Troubling Questions About Sudan Bombing Go Unanswered

If And When Attention Shifts From The President's Sex Life, Clinton's Problems Will Likely Be Far From Over

OXFORD, OHIO–Perhaps the most widely voiced criticism of the ongoing presidential peep show, now playing as a stopless congressional impeachment inquiry, is that by focusing all of America's political and media interest on Bill Clinton's arguably private matters, we are failing to pay attention to "more important" issues of the day.

Because it is Clinton supporters who typically voice this argument, there is little appreciation for just how much the president may be benefiting from the public's gaze being firmly fixed on all the curves and contours of l'affaire Lewinsky.

CONSIDER, for instance, the relative lack of scrutiny accorded the Aug. 20 cruise-missile attacks on Afghanistan and Sudan that President Clinton ordered in retaliation for earlier bombings of two U.S. embassies in Africa.

The specific locations, a "terrorist university" in Afghanistan and a Shifa Pharmaceuticals Industries plant in Sudan, were chosen because of links to Osama bin Laden, the Saudi-born terrorist widely believed to have masterminded the embassy bombings.

However, despite the president's assurances that the two sites were attacked "because of the imminent threat they presented to our national security," subsequent reports suggest a pattern of official obfuscation that calls to mind Clinton's cagey grand-jury testimony.

WHILE THERE IS broad agreement that the Afghan camp was both a training facility for terrorists and had direct ties to bin Laden, there is very little consensus regarding what the Shifa plant did or did not produce. (Whether either posed an "imminent threat to our national security" necessitating immediate action is another question.)

"Our forces...attacked a factory in Sudan associated with the bin Laden network. The factory was involved in the production of materials for chemical weapons," explained the president after the bombing.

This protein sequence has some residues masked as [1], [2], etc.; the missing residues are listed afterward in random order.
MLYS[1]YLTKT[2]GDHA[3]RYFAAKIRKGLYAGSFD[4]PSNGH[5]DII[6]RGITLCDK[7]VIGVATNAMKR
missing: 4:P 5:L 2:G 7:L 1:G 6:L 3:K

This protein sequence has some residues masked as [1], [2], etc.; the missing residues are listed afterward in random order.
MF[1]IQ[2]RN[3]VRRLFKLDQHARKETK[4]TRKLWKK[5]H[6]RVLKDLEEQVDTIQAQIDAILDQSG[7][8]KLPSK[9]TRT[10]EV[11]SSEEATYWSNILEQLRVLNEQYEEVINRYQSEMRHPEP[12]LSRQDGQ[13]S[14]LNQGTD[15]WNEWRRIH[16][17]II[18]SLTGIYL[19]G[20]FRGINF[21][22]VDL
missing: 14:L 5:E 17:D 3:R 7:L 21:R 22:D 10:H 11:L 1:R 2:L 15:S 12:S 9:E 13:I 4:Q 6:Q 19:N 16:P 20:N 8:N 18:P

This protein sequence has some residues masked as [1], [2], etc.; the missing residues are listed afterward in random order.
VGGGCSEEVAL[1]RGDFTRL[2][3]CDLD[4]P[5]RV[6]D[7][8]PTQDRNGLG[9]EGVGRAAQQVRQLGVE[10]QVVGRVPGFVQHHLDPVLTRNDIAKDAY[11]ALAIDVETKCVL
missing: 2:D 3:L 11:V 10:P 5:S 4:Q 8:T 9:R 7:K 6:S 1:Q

Administration officials claimed that a soil sample taken by the CIA from outside the plant revealed traces of EMPTA, a chemical they said could be used only in the production of VX nerve gas.

HOWEVER, reports from other sources, including some in the American intelligence community, quickly undercut such seeming certitude. The German ambassador to Sudan, who had a working knowledge of the plant, challenged the Clinton administration's assertions.

Administration depictions of the factory as secretive and highly guarded turned out to be completely inaccurate.

The Los Angeles Times cited experts who claimed that EMPTA has multiple uses and apparent traces could actually come from a number of other sources.

The London Observer reported the factory lacked airlocks and other necessary chambers for chemical weapons.

THE ADMINISTRATION'S own actions and admissions raise even more disturbing questions.

Despite the Sudanese government's call for an international inquiry and its insistence that the factory produced about 50 percent of the country's legitimate drugs, the Clinton administration has refused to allow an independent test of the CIA soil sample.

U.S. officials have conceded that despite claims to good intelligence on the factory, they did not even know who owned it until after the bombing. (They now claim that the owner, Salih Idris, a Sudanese expatriate living in Saudi Arabia, has links to bin Laden. Idris denies any connection.)

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